Just write down what you dreamed about in as much detail as you can remember. It’s handy to keep a pen and paper next to your bed because even the nuttiest of dreams can fade fast.


The Mnemonic induction of lucid dreams or MILD technique starts right before you go to sleep.

To do this, you think of a “dreamsign” or an unusual thing that often occurs in your dreams (like flying). As you go to sleep, keep thinking of this dreamsign and tell yourself that you’ll remember this upcoming dream.

This heightened awareness of dreaming is meant to prime your brain to be aware of the dream, while the dreamsign is a signal to help you remember that the dream isn’t real.

A small 2017 study found this to be the most effective of LaBerge’s techniques.

Wake up to dream

In the most annoying of the lucid dreaming techniques, you can try the Wake Back to Bed (WBTB).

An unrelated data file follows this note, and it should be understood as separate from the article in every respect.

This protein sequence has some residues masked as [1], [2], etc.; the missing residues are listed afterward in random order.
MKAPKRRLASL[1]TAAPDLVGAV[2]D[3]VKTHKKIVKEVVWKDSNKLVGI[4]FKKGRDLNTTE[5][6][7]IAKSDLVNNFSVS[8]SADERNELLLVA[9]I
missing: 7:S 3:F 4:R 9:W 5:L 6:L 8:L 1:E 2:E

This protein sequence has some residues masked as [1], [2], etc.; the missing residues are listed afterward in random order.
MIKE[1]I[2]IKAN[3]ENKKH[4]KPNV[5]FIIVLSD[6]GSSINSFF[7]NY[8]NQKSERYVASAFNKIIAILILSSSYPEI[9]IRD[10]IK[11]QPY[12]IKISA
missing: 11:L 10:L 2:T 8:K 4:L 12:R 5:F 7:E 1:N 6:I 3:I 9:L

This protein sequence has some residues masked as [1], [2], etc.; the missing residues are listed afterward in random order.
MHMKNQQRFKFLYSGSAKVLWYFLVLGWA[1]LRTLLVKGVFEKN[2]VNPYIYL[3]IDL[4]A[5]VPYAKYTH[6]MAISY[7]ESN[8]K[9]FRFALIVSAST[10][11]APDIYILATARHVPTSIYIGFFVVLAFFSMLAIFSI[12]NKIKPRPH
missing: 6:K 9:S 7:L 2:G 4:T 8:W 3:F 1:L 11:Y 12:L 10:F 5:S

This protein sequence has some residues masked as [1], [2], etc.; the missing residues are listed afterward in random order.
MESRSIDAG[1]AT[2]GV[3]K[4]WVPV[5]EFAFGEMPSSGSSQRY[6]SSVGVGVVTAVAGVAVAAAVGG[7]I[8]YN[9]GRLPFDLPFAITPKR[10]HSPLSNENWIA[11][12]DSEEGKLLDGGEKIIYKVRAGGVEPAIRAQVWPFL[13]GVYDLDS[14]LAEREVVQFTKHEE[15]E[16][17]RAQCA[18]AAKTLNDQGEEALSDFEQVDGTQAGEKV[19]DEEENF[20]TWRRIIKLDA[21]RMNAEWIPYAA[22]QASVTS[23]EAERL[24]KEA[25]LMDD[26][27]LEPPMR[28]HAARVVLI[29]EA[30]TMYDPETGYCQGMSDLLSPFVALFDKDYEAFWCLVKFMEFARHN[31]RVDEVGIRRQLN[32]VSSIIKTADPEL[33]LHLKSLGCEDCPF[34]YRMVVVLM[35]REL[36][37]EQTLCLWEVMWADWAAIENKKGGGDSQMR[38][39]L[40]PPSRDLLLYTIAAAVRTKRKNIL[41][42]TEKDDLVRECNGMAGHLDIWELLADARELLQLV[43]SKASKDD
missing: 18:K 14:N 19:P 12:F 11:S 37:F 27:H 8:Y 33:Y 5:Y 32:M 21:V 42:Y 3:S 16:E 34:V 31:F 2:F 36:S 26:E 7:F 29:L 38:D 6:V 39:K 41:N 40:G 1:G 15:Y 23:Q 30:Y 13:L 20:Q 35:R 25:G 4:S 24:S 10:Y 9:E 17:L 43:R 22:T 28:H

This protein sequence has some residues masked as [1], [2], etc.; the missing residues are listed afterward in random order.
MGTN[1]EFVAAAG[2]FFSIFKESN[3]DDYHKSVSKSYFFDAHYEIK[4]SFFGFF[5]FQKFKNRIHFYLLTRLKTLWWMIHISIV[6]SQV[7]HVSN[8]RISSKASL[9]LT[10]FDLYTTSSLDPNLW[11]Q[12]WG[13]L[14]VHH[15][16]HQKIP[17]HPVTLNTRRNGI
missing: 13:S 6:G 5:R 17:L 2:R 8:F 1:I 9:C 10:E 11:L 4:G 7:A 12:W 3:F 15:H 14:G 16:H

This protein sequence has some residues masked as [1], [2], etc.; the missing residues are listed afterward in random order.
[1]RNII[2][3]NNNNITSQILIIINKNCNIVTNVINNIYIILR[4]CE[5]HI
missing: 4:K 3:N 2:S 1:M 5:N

Set an alarm to go off 5 hours after you go to sleep. Stay up for half an hour and then go back to sleep. This increases your chance of getting to REM sleep, which could make lucid dreaming happen.

Wear a light-up mask

A number of lucid dream triggering masks have hit crowdfunding platforms in the last few years.

They look kind of like night masks, but they contain little lights around the eyes. As you hit REM sleep, the mask flashes the lights to say “hey, you’re dreaming now. Why don’t you try flying?”

LaBerge created a mask called NovaDreamer, which apparently worked on 11 of 14 subjects he studied. Though the mask hit the market in the late 90s, it went out of production in 2004 and despite announcements of a comeback, NovaDreamer 2.0 is, alas, just a dream.